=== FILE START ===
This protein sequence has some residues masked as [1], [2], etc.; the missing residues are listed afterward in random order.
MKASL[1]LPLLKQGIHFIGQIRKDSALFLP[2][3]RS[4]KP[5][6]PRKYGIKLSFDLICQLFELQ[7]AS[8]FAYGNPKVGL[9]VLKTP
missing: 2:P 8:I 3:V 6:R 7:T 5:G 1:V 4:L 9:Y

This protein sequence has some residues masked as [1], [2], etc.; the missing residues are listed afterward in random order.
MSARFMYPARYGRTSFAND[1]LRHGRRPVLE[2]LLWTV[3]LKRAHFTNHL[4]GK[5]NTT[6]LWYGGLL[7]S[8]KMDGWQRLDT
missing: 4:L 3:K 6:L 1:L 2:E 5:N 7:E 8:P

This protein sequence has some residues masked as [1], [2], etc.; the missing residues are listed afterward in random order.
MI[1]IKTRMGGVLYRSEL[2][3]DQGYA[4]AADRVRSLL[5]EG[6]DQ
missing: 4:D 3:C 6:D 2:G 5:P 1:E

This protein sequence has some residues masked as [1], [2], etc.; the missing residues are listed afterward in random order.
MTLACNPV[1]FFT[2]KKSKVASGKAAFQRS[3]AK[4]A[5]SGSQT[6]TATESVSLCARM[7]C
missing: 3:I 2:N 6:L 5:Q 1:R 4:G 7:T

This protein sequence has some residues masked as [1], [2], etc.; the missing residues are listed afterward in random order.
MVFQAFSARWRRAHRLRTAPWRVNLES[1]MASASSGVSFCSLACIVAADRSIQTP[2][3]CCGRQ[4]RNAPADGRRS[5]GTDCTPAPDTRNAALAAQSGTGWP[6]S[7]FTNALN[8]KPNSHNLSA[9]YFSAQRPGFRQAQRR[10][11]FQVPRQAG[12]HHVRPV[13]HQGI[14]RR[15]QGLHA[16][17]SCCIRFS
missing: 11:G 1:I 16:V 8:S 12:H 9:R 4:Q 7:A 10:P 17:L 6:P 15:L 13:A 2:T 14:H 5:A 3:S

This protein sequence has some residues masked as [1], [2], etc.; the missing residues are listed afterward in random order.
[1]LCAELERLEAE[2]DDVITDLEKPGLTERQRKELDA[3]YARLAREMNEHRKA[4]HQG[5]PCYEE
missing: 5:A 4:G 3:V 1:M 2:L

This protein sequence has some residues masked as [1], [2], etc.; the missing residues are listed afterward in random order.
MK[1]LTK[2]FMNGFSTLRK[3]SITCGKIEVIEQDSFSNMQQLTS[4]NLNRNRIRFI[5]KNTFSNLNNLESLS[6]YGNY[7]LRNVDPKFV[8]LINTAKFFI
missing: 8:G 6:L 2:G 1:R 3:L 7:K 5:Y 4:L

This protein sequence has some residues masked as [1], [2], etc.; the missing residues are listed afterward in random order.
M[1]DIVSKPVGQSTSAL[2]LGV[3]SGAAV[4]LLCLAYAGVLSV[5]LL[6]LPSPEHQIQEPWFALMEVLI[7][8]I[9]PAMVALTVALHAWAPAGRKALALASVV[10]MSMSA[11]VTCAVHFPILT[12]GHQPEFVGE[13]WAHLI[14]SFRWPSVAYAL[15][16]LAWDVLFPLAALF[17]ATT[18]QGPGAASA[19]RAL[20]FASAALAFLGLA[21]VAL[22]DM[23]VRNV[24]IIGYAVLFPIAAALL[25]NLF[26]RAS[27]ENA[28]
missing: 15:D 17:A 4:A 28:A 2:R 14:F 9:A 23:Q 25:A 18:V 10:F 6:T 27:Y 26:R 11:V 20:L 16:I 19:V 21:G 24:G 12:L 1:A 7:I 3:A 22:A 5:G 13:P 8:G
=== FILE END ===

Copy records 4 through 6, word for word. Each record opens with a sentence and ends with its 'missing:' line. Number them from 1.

This protein sequence has some residues masked as [1], [2], etc.; the missing residues are listed afterward in random order.
MTLACNPV[1]FFT[2]KKSKVASGKAAFQRS[3]AK[4]A[5]SGSQT[6]TATESVSLCARM[7]C
missing: 3:I 2:N 6:L 5:Q 1:R 4:G 7:T

This protein sequence has some residues masked as [1], [2], etc.; the missing residues are listed afterward in random order.
MVFQAFSARWRRAHRLRTAPWRVNLES[1]MASASSGVSFCSLACIVAADRSIQTP[2][3]CCGRQ[4]RNAPADGRRS[5]GTDCTPAPDTRNAALAAQSGTGWP[6]S[7]FTNALN[8]KPNSHNLSA[9]YFSAQRPGFRQAQRR[10][11]FQVPRQAG[12]HHVRPV[13]HQGI[14]RR[15]QGLHA[16][17]SCCIRFS
missing: 11:G 1:I 16:V 8:S 12:H 9:R 4:Q 7:A 10:P 17:L 6:P 15:L 13:A 2:T 14:H 5:A 3:S

This protein sequence has some residues masked as [1], [2], etc.; the missing residues are listed afterward in random order.
[1]LCAELERLEAE[2]DDVITDLEKPGLTERQRKELDA[3]YARLAREMNEHRKA[4]HQG[5]PCYEE
missing: 5:A 4:G 3:V 1:M 2:L